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    Minister for Environment and the Great Barrier Reef, Minister for Science and Minister for the Arts
    The Honourable Leeanne Enoch

    Global climate change mitigation critical to save the Great Barrier Reef

    Minister for Environment and the Great Barrier Reef, Minister for Science and Minister for the Arts
    The Honourable Leeanne Enoch

    Friday, September 14, 2018

    Global climate change mitigation critical to save the Great Barrier Reef

    As climate change continues its assault on Australia’s Great Barrier Reef, Queensland Minister for the Great Barrier Reef Leeanne Enoch has called for global action to tackle the issue head-on.

    Speaking at the Global Climate Action Summit in San Francisco, Ms Enoch said more needed to be done – at every level of government and across industry – to address the large-scale challenges created by our rapidly changing climate.

    “Scientific evidence shows climate change is the single biggest threat to the Great Barrier Reef,” Ms Enoch said.

    “In Queensland, we’re doing everything we can to tackle this and build the reef’s ability to bounce back from climate impacts, but our work needs to be supported by the rest of the world.

    “This summit is an opportunity to unite and step up our mitigation efforts on a global scale to address arguably the greatest challenge facing our planet today.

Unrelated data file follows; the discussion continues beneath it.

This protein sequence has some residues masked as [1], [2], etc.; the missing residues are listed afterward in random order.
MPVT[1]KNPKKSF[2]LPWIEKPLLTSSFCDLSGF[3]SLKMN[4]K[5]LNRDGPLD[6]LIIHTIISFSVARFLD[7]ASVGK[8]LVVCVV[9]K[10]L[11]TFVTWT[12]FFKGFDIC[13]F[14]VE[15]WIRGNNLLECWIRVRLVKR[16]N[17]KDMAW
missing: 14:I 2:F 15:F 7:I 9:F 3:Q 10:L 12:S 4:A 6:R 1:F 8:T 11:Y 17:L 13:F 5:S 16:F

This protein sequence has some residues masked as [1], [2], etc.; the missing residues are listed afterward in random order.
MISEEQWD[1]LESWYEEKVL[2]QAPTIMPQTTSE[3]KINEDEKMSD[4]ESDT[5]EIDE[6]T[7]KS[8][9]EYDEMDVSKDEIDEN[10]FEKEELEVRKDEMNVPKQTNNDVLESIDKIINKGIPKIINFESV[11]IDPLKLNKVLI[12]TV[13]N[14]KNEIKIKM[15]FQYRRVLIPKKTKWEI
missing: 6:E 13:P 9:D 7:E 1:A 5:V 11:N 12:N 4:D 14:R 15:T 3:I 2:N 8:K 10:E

“We need to continue encouraging people to reduce their impacts on the climate and minimise their carbon emissions, and we need this change in behaviour to dramatically increase, as a matter of urgency.”

    Climate change and the resulting sea level rise, ocean acidification and increased temperatures have had a drastic effect on the reef, with two back-to-back mass coral bleaching events in 2016 and 2017 and more severe cyclones.

    “This shows us that climate change will have far-reaching consequences for coastal and marine ecosystems for decades to come,” Ms Enoch said.

    “It’s why the Palaszczuk Government is committed to reducing Queensland’s carbon pollution by 30 per cent on 2005 levels by 2030, and then reaching zero net emissions by 2050.

    “We’re also investing heavily in measures to address other challenges facing the reef. An example is our work to improve water quality by reducing nutrient and sediment run-off from our catchments.

    “But we need to work together, across the world, to tackle climate change, to ensure some of our most precious and extraordinary natural icons are preserved for generations to come – because once they are gone, they are gone forever.”

     

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